Dubbel I have a Question for you what is the meaning of Pi^2 I have run into equations as well where I have received a value of Pi^2, so what is the physical meaning of Pi^2.

It comes from the zeta function... interpretation? I'd have to look at it, but I imagine the core explanation can be found from those functions.

### #45 VictorMedvil

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Posted 23 May 2019 - 04:15 AM

It comes from the zeta function... interpretation? I'd have to look at it, but I imagine the core explanation can be found from those functions.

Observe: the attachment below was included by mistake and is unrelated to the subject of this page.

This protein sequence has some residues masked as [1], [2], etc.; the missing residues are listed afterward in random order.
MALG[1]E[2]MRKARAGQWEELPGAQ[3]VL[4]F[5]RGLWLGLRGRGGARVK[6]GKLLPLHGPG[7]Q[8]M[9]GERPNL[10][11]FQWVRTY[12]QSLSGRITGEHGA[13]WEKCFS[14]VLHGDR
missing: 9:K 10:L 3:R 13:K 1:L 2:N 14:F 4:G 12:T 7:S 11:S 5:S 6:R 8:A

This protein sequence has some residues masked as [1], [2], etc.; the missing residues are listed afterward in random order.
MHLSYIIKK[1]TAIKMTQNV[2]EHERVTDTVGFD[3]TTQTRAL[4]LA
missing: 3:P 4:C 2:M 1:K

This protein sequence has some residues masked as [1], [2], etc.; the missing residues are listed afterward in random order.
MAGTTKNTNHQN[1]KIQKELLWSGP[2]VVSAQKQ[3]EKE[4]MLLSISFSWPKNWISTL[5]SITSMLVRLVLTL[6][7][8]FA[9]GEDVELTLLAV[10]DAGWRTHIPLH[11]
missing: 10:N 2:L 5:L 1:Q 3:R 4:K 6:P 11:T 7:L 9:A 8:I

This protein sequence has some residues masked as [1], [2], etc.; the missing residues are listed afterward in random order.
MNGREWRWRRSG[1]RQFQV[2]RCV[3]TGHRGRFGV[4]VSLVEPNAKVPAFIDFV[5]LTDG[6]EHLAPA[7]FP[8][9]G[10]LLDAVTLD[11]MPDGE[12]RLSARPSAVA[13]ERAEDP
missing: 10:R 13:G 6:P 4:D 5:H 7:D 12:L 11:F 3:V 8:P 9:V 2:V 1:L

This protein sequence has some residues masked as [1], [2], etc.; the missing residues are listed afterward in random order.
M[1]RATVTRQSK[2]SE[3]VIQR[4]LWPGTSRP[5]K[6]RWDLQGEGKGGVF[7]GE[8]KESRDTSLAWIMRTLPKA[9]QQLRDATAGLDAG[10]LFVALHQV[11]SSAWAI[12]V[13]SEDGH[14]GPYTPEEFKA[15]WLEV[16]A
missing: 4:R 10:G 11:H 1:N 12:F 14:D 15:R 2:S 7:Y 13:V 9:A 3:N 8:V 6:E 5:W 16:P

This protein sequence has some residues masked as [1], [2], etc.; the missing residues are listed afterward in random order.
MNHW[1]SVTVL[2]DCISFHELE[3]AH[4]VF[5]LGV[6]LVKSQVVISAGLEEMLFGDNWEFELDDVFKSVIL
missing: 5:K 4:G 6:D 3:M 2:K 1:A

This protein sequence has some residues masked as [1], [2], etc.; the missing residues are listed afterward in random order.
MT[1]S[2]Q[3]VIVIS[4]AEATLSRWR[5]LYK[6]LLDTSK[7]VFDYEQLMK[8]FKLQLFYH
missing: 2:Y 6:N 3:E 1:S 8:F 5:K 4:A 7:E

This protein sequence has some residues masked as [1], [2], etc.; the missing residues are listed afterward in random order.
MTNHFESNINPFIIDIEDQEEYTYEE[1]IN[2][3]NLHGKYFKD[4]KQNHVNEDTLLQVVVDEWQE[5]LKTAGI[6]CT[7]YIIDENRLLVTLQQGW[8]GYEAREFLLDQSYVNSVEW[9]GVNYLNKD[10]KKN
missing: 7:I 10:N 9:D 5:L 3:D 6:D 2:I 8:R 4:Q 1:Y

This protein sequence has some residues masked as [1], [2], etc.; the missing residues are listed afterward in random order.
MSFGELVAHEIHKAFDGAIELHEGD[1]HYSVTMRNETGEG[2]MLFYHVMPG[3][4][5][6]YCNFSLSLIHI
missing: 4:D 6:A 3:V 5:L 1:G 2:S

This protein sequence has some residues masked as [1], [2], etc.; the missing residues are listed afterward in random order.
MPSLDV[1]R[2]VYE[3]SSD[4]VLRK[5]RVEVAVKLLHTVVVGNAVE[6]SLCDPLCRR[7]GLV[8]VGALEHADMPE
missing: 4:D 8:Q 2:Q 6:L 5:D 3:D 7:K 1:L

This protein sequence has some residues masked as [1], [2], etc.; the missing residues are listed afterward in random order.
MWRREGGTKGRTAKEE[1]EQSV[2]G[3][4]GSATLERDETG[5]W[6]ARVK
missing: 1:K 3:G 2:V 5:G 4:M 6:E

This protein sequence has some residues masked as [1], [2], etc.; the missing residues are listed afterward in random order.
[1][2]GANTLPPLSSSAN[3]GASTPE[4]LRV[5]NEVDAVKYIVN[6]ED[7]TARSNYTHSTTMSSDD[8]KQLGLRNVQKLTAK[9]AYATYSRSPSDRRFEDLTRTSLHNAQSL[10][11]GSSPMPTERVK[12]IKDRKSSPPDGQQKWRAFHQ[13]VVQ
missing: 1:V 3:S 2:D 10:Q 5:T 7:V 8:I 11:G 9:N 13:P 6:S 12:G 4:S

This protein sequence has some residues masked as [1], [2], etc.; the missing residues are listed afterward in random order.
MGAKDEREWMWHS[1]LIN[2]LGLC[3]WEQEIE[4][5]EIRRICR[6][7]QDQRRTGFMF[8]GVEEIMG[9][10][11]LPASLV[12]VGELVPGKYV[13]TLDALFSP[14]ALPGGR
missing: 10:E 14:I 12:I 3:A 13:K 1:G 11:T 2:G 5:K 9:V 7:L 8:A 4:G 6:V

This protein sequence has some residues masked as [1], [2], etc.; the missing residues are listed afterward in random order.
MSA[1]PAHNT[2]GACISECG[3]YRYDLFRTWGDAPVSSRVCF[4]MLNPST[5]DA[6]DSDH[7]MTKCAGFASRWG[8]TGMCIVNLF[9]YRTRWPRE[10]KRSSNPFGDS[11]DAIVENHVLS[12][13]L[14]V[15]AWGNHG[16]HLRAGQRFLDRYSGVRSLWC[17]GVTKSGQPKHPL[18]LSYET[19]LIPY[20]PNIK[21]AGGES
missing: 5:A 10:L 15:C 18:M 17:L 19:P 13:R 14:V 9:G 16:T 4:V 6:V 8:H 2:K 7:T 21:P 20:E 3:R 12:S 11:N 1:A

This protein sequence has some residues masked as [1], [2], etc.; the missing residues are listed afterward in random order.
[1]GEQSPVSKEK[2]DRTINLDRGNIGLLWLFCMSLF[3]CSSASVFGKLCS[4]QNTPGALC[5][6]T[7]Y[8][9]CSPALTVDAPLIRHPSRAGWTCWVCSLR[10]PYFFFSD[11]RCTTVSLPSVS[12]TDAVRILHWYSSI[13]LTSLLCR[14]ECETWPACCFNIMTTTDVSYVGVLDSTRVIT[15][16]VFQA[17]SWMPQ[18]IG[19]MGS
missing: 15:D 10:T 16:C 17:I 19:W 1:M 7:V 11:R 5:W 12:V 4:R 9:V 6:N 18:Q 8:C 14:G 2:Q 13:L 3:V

Alright I will look into the Zeta Function but yes I have received Pi^2 several times working with gravitational equations, which personally makes me think that you are on the right track. I received it as the spin of a gravitational wave as a Spin value which I took to mean a Spin 2 Boson or with a symmetry of pi^2, but I always wondered if that means something different.

Edited by VictorMedvil, 23 May 2019 - 04:20 AM.

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Posted 23 May 2019 - 07:20 AM

So the Pre-Big Bang Phase is not a romantic dinner?

### #47 VictorMedvil

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Posted 23 May 2019 - 07:39 AM

So the Pre-Big Bang Phase is not a romantic dinner?

LOL, not in this case, though for many couples I am sure that would fit the description of a evening.

Edited by VictorMedvil, 23 May 2019 - 07:40 AM.